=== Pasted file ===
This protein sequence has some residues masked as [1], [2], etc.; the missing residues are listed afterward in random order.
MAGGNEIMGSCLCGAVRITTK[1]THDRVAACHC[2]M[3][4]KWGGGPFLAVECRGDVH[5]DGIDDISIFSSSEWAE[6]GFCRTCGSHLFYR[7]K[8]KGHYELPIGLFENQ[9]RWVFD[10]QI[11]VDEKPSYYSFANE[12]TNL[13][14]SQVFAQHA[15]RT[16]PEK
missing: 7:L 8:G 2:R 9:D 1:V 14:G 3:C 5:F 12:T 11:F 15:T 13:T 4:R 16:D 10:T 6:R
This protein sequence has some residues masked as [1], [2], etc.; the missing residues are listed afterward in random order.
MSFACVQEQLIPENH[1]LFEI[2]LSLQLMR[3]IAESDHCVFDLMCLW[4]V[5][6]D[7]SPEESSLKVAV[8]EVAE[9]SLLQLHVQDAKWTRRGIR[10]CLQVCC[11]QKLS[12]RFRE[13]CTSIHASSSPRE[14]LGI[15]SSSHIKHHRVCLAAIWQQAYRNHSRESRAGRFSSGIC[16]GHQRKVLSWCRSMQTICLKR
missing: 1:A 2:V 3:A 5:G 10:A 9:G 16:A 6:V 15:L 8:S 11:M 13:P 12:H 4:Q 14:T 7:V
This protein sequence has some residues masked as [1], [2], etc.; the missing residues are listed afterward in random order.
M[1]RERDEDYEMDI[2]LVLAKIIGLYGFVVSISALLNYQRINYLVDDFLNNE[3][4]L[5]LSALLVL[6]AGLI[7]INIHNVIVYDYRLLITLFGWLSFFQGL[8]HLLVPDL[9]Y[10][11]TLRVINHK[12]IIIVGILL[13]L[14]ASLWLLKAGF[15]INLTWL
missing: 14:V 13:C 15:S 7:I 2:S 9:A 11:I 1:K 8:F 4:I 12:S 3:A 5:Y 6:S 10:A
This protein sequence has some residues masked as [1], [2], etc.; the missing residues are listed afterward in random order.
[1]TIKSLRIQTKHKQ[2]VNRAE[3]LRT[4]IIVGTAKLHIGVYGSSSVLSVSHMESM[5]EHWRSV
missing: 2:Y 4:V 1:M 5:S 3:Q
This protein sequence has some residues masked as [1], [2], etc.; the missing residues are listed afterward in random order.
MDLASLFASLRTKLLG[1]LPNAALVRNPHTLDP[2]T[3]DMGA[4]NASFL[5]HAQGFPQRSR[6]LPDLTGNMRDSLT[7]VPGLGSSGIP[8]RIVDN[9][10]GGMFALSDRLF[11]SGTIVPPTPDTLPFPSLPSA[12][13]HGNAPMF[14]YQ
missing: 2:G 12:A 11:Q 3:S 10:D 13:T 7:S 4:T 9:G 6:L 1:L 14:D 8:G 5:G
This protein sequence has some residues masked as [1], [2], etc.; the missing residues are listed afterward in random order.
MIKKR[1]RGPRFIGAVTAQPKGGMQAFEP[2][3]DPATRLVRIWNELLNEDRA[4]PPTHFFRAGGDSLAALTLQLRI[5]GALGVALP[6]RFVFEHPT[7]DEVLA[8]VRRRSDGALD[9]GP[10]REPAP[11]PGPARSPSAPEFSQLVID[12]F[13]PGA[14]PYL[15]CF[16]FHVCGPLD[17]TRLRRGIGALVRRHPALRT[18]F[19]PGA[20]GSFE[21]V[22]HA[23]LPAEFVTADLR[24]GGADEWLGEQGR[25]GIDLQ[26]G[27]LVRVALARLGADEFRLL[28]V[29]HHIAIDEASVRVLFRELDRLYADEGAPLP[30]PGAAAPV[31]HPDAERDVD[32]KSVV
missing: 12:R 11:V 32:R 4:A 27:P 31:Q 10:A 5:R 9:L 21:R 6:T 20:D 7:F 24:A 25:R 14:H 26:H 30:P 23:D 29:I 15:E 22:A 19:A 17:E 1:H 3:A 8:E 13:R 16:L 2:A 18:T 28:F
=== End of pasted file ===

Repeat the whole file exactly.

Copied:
This protein sequence has some residues masked as [1], [2], etc.; the missing residues are listed afterward in random order.
MAGGNEIMGSCLCGAVRITTK[1]THDRVAACHC[2]M[3][4]KWGGGPFLAVECRGDVH[5]DGIDDISIFSSSEWAE[6]GFCRTCGSHLFYR[7]K[8]KGHYELPIGLFENQ[9]RWVFD[10]QI[11]VDEKPSYYSFANE[12]TNL[13][14]SQVFAQHA[15]RT[16]PEK
missing: 7:L 8:G 2:R 9:D 1:V 14:G 3:C 5:F 12:T 11:F 15:T 13:T 4:R 16:D 10:T 6:R
This protein sequence has some residues masked as [1], [2], etc.; the missing residues are listed afterward in random order.
MSFACVQEQLIPENH[1]LFEI[2]LSLQLMR[3]IAESDHCVFDLMCLW[4]V[5][6]D[7]SPEESSLKVAV[8]EVAE[9]SLLQLHVQDAKWTRRGIR[10]CLQVCC[11]QKLS[12]RFRE[13]CTSIHASSSPRE[14]LGI[15]SSSHIKHHRVCLAAIWQQAYRNHSRESRAGRFSSGIC[16]GHQRKVLSWCRSMQTICLKR
missing: 1:A 2:V 3:A 5:G 10:A 9:G 16:A 6:V 15:L 8:S 11:M 13:P 12:H 4:Q 14:T 7:V
This protein sequence has some residues masked as [1], [2], etc.; the missing residues are listed afterward in random order.
M[1]RERDEDYEMDI[2]LVLAKIIGLYGFVVSISALLNYQRINYLVDDFLNNE[3][4]L[5]LSALLVL[6]AGLI[7]INIHNVIVYDYRLLITLFGWLSFFQGL[8]HLLVPDL[9]Y[10][11]TLRVINHK[12]IIIVGILL[13]L[14]ASLWLLKAGF[15]INLTWL
missing: 14:V 13:C 15:S 7:I 2:S 9:A 11:I 1:K 8:F 4:I 12:S 3:A 5:Y 6:S 10:A
This protein sequence has some residues masked as [1], [2], etc.; the missing residues are listed afterward in random order.
[1]TIKSLRIQTKHKQ[2]VNRAE[3]LRT[4]IIVGTAKLHIGVYGSSSVLSVSHMESM[5]EHWRSV
missing: 2:Y 4:V 1:M 5:S 3:Q
This protein sequence has some residues masked as [1], [2], etc.; the missing residues are listed afterward in random order.
MDLASLFASLRTKLLG[1]LPNAALVRNPHTLDP[2]T[3]DMGA[4]NASFL[5]HAQGFPQRSR[6]LPDLTGNMRDSLT[7]VPGLGSSGIP[8]RIVDN[9][10]GGMFALSDRLF[11]SGTIVPPTPDTLPFPSLPSA[12][13]HGNAPMF[14]YQ
missing: 2:G 12:A 11:Q 3:S 10:D 13:T 7:S 4:T 9:G 6:L 1:L 14:D 8:G 5:G
This protein sequence has some residues masked as [1], [2], etc.; the missing residues are listed afterward in random order.
MIKKR[1]RGPRFIGAVTAQPKGGMQAFEP[2][3]DPATRLVRIWNELLNEDRA[4]PPTHFFRAGGDSLAALTLQLRI[5]GALGVALP[6]RFVFEHPT[7]DEVLA[8]VRRRSDGALD[9]GP[10]REPAP[11]PGPARSPSAPEFSQLVID[12]F[13]PGA[14]PYL[15]CF[16]FHVCGPLD[17]TRLRRGIGALVRRHPALRT[18]F[19]PGA[20]GSFE[21]V[22]HA[23]LPAEFVTADLR[24]GGADEWLGEQGR[25]GIDLQ[26]G[27]LVRVALARLGADEFRLL[28]V[29]HHIAIDEASVRVLFRELDRLYADEGAPLP[30]PGAAAPV[31]HPDAERDVD[32]KSVV
missing: 12:R 11:V 32:R 4:A 27:P 31:Q 10:A 5:R 9:L 21:R 6:T 20:D 7:F 24:A 25:R 14:H 26:H 30:P 23:D 29:I 15:E 22:A 19:A 17:E 1:H 3:A 8:E 13:R 16:L 2:A 18:T 28:F